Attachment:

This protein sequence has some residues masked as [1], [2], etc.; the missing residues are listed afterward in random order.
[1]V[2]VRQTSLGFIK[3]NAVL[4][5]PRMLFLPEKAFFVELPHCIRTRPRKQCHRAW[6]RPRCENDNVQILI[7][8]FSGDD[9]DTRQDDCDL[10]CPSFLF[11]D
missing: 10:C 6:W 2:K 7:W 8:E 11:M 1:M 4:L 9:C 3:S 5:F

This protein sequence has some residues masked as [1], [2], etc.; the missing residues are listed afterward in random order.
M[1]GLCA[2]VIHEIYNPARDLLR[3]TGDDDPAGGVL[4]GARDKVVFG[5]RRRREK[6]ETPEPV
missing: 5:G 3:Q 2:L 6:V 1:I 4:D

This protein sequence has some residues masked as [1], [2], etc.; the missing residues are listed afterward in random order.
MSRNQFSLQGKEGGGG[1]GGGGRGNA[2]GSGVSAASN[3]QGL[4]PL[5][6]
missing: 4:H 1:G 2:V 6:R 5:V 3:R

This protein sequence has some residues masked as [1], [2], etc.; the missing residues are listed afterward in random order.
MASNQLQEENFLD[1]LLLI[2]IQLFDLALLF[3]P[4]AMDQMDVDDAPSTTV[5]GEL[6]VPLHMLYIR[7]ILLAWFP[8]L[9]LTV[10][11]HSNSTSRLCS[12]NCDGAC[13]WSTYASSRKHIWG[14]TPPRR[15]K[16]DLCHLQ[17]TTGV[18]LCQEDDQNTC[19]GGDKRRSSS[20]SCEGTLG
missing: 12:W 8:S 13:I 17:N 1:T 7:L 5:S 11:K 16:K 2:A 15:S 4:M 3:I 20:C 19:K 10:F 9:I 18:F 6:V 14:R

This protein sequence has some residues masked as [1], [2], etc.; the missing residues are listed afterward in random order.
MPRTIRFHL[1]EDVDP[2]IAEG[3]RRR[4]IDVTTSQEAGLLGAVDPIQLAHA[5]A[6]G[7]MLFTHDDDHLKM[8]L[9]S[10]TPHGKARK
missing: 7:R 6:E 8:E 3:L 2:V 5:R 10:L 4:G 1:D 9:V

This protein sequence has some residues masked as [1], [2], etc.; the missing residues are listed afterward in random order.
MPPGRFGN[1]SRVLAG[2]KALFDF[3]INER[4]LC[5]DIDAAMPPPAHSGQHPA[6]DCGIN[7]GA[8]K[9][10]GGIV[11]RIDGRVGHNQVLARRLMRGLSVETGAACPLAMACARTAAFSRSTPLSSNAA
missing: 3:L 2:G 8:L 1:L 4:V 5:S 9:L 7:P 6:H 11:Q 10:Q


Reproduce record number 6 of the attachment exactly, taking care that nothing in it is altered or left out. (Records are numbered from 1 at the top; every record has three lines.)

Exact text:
This protein sequence has some residues masked as [1], [2], etc.; the missing residues are listed afterward in random order.
MPPGRFGN[1]SRVLAG[2]KALFDF[3]INER[4]LC[5]DIDAAMPPPAHSGQHPA[6]DCGIN[7]GA[8]K[9][10]GGIV[11]RIDGRVGHNQVLARRLMRGLSVETGAACPLAMACARTAAFSRSTPLSSNAA
missing: 3:L 2:G 8:L 1:L 4:V 5:S 9:L 7:P 6:H 11:Q 10:Q